With the enormous oil industry in Texas, oil rig blowouts pose a continuing problem. The State of Texas keeps track of such potentially catastrophic events and reports that Texas saw 46 blowouts over the past three years, 11 in 2018, 14 in 2017, and 24 in 2016.
Petro-Online provides the explanation of what happens when an oil rig blows: the crude oil gushes uncontrollably out of the well. If even the smallest spark, such as one from a cigarette ash, comes into contact with the gushing oil, the result could be a massive explosion and fire.
Those who work anywhere around oil know that the ground and rocks around an oil well are highly pressurized. This is because over the millions of years it takes for dead carbon-based substances like animals and plants to decay, sediments and rocks form above them and create pressure on them. The more highly pressurized the rocks and sediments, the more likelihood of a blowout.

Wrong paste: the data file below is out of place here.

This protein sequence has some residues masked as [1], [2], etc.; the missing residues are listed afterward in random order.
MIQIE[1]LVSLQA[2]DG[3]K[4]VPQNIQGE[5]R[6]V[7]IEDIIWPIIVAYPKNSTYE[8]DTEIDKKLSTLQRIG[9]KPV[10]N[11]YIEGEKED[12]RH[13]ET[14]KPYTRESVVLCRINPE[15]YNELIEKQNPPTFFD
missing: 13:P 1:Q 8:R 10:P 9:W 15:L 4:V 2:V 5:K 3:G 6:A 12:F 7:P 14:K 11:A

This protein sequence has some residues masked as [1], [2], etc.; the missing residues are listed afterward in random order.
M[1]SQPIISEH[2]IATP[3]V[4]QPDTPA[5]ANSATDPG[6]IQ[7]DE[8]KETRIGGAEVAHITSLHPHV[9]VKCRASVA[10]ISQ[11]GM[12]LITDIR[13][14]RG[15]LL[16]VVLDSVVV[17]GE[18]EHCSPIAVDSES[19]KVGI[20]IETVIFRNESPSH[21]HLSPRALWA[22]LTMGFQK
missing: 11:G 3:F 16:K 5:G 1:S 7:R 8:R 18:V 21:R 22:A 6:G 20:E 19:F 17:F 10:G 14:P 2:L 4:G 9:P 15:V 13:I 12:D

Even though drillers pack mud around their equipment to offset all this pressure, things can get out of balance. When this occurs, it results in a “kick,” that is, water, gas or oil itself infiltrating the drill or wellbore. Once the drillers see, hear or feel the “kick,” the only thing they can do is immediately close the well before it blows.
Oil rig blowouts happen in the following three places:
- On the surface
Not surprisingly, underground blowouts happen much less frequently than the other two types. In fact, the oil in some underground blowouts never even reaches the surface. Surface blowouts represent the most common type. Even so, they seldom result in catastrophic damage to the rig or catastrophic injuries to the workers.
Underwater blowouts are the kind most feared and the ones that have the potential for causing the most environmental damage and worker death and injuries. No Texan will ever forget the 2010 Deepwater Horizon disaster in which 11 workers lost their lives and upwards of 5 million gallons of oil desecrated much of the Gulf of Mexico. This underwater blowout was one of the worst disasters in history in terms of its death toll and the amount of property damage it caused all along the costs of Florida, Alabama, Mississippi and Louisiana.